She scrubbed furiously at what looked like a dried piece of carrot. <What in Helgard is that?> she wondered not without some anxiety, <I didn’t eat shit for two days!>
At the thought of that she gagged suddenly, her stomach revolting in more than one way. “Hey now! Please retch over the back side if you must. If the furs smell bad, Ah’ll get a really bad price on them.” She held up her hand in what she hoped looked like reassurance. “Got any food?” she asked in her nauseous voice. “I can pay,” she thought to add.
“Pay? More importantly, do you really reckon you should eat anything solid? Seems to me like you might do better with a break.”
“No… Not eating anything is the problem…” She exhaled and sank against a soft ball of bundled sheep furs. Something flew towards her and she caught it with barely a glimpse. It was an apple.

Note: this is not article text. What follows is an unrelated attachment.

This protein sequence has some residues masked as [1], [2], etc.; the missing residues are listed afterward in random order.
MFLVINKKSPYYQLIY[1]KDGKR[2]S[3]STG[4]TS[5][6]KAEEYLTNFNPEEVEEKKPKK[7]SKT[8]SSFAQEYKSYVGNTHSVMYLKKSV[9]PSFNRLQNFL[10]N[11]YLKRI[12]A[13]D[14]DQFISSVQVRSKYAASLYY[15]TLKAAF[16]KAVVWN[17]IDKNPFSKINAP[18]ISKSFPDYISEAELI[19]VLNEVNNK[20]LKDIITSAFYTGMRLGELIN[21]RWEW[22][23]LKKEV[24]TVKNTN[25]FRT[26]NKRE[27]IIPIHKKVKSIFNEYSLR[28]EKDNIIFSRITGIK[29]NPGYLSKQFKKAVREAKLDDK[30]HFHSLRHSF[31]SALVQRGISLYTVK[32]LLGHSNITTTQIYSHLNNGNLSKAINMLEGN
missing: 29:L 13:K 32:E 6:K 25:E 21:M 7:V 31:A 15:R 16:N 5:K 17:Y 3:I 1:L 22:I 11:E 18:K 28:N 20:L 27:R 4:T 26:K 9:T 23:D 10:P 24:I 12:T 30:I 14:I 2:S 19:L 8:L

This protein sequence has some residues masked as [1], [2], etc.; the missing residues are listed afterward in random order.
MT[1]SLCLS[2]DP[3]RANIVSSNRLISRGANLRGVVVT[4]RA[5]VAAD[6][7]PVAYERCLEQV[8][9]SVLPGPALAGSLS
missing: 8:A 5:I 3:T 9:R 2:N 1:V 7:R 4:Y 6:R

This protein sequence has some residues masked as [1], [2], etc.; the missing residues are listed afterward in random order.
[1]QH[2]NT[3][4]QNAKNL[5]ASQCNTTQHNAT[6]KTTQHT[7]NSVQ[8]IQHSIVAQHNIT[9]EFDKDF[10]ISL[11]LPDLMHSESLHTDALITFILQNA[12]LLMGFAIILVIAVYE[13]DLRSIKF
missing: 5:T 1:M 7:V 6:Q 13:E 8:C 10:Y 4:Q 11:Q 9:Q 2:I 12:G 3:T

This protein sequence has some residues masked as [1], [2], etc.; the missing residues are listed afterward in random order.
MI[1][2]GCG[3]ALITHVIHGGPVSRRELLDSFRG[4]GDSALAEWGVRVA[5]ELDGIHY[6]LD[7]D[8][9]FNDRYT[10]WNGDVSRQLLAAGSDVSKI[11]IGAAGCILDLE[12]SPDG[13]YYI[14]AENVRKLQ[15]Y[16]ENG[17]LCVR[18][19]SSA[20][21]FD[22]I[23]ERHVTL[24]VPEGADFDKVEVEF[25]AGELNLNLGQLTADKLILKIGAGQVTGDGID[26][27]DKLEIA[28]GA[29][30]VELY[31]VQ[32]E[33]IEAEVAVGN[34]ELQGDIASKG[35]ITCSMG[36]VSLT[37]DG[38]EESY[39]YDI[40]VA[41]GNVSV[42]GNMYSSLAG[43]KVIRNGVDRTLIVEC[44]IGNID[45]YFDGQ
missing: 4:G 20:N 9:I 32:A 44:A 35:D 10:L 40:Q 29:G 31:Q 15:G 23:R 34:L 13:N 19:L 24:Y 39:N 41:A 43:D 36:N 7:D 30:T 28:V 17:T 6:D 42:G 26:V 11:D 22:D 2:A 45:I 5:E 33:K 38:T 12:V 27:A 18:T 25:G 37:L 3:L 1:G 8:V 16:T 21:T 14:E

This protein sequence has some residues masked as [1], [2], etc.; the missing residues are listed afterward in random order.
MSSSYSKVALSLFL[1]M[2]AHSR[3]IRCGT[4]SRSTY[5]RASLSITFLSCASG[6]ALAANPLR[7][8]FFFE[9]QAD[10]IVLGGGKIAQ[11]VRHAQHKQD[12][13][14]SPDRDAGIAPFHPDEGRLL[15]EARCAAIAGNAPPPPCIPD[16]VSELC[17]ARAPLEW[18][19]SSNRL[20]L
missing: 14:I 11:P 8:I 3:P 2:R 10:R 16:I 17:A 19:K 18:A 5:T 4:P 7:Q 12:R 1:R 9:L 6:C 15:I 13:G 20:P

“There’s also a piece of bread in it for you, if you’ve got an interesting story to tell. Ma wife baked it fresh this morning, might even still be warm. Might.”
She took a bite. “The apple will do fine. I’d only depress you if I started to tell stories.”
The man didn’t give up that easily: “So, you some kind of mercenary? That’s some pretty armor and Ah assume a pretty sword.”
“I’d say ‘knight’ describes it better, seeing how I am under the employ of… someone,” she noted.
“A knight? Now isn’t that something, ol’ Sharyl?” he said to his horse, an aged but pretty bay. Though the horses of the Saltplains tended to be beauteous beasts, even the lowest among them were stoic like kings for the grass here was lush and salty, made strong by the secret ocean that flooded the plains from below every now and then. “Strange for a knight to travel around alone without horse or squire. Ah don’t mean to pry of course, just curious.”